Satisfactory Essays
  • Good Essays

    | Panopticism; Michel Foucault’s Ingenious Theory PHL 101 Issues in Philosophy | A French philosopher, Michel Foucault developed the theory Panopticism and is explained in his book, Discipline and Punish: The Birth of the Prison. Foucault was able to erect this theory based off of Jeremy Bentham’s idea of a panopticon. A panopticon is a circular structured building with a watchtower on top, emitting light from all directions. It lies in the middle of a wider circular area, enabling…

    • 1108 Words
    • 5 Pages
    Good Essays
  • Good Essays

    “Panopticism” Michel Foucault, very well seen as a leading academic and philosopher, wrote many great book and essays. The well known book, “Panopticism,” describes the idea of how one controls things through power. Foucault uses a broad variety of examples throughout the passage to convey the sense of society and how one is controlled by a panopticon. To share is thoughts on society he uses vivid descriptions of the idea of a plague in a community and how society was quarantined to remain sterile…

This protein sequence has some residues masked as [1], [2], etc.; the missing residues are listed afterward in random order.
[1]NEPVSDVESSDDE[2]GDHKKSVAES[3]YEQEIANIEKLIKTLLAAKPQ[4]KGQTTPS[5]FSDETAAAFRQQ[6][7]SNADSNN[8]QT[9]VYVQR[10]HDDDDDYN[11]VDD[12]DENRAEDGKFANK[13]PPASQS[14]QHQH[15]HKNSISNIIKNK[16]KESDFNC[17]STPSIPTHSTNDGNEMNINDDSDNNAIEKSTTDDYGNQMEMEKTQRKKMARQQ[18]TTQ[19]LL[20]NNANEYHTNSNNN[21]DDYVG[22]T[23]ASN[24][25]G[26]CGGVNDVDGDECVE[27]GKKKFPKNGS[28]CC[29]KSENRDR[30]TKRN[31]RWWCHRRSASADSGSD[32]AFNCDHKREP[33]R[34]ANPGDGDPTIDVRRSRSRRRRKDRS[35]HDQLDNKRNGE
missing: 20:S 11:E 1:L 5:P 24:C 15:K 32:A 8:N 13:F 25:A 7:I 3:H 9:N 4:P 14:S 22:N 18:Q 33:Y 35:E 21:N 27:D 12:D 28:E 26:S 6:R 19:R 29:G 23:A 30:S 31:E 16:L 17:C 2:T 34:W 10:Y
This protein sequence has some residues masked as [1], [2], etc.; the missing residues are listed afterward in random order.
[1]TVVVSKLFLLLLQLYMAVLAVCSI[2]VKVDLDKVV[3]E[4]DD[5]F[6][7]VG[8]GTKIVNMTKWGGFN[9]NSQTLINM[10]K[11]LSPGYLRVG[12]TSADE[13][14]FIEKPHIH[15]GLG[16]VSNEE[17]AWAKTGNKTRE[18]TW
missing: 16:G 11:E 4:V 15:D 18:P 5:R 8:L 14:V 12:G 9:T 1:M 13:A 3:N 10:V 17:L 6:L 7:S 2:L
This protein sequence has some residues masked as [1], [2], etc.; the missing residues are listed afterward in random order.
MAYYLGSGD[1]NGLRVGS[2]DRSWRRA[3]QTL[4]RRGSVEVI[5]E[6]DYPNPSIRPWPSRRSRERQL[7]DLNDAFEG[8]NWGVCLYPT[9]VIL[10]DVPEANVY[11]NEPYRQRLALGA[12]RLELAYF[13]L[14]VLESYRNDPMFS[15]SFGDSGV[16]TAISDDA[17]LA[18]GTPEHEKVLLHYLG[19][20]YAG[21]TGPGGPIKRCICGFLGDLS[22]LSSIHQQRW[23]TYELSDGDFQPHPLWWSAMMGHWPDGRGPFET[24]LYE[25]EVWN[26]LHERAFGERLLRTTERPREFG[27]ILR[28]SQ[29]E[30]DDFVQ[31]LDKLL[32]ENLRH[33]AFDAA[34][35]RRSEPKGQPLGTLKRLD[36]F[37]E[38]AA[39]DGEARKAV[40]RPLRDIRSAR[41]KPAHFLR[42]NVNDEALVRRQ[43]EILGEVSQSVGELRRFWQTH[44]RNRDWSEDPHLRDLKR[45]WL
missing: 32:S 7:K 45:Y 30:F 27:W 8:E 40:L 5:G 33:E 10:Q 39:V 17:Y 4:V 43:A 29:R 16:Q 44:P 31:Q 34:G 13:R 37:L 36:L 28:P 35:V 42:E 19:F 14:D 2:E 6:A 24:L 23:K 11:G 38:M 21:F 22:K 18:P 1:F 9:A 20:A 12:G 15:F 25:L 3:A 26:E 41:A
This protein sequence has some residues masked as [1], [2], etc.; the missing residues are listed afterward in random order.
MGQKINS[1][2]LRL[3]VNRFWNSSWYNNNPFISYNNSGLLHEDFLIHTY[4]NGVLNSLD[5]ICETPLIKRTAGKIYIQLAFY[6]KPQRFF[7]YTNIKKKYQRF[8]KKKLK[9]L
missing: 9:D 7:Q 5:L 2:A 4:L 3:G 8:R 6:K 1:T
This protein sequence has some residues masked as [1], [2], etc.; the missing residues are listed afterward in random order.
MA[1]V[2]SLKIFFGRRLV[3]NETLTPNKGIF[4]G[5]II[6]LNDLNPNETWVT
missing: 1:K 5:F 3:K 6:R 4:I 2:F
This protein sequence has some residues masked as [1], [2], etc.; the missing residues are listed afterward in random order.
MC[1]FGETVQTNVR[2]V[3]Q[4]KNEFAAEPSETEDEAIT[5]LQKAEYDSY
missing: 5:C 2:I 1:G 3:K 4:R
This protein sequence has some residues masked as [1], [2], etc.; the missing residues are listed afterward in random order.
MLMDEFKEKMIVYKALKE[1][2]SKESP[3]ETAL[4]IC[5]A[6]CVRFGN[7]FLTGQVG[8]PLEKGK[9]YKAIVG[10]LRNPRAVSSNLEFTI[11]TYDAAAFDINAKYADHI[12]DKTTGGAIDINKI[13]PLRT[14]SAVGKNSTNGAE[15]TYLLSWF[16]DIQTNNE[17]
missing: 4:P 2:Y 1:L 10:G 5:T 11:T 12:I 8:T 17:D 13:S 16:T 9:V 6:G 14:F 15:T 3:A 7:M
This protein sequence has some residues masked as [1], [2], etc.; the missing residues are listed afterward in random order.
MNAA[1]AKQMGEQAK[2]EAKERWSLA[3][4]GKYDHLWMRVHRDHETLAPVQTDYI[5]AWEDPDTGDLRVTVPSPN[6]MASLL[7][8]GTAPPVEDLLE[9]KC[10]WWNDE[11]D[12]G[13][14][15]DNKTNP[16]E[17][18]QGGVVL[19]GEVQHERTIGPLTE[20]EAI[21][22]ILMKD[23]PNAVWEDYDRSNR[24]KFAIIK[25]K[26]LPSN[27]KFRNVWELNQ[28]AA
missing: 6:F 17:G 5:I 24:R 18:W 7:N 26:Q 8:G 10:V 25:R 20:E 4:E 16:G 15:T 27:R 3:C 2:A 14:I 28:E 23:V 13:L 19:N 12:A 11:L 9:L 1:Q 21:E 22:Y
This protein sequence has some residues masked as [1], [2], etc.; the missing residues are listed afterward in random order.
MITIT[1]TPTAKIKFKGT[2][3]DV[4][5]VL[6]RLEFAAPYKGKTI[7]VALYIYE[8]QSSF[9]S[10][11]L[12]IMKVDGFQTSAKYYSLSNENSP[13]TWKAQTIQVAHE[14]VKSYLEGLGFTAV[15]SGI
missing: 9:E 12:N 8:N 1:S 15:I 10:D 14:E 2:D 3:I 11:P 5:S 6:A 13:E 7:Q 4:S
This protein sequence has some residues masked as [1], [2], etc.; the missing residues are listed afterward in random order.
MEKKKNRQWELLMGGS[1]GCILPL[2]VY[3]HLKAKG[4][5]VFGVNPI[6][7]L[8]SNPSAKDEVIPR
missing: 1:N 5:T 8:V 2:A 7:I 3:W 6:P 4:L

• 576 Words
    • 3 Pages
    Good Essays
  • Good Essays

    Well-known philosopher Michel Foucault wrote a book called ‘The Birth of the Clinic (1973)’, the main idea behind the book is that Foucault trails how medical knowledge was transferred by scientific methods in the eighteenth century. He recorded that the doctors based their treatments on observation of the patients symptoms rather than referencing books to analyse the type of disease the patient may have. Through observation, Foucault was able to develop the concept of ‘surveillance’ whereby, patients…

    • 616 Words
    • 3 Pages
    Good Essays
  • Good Essays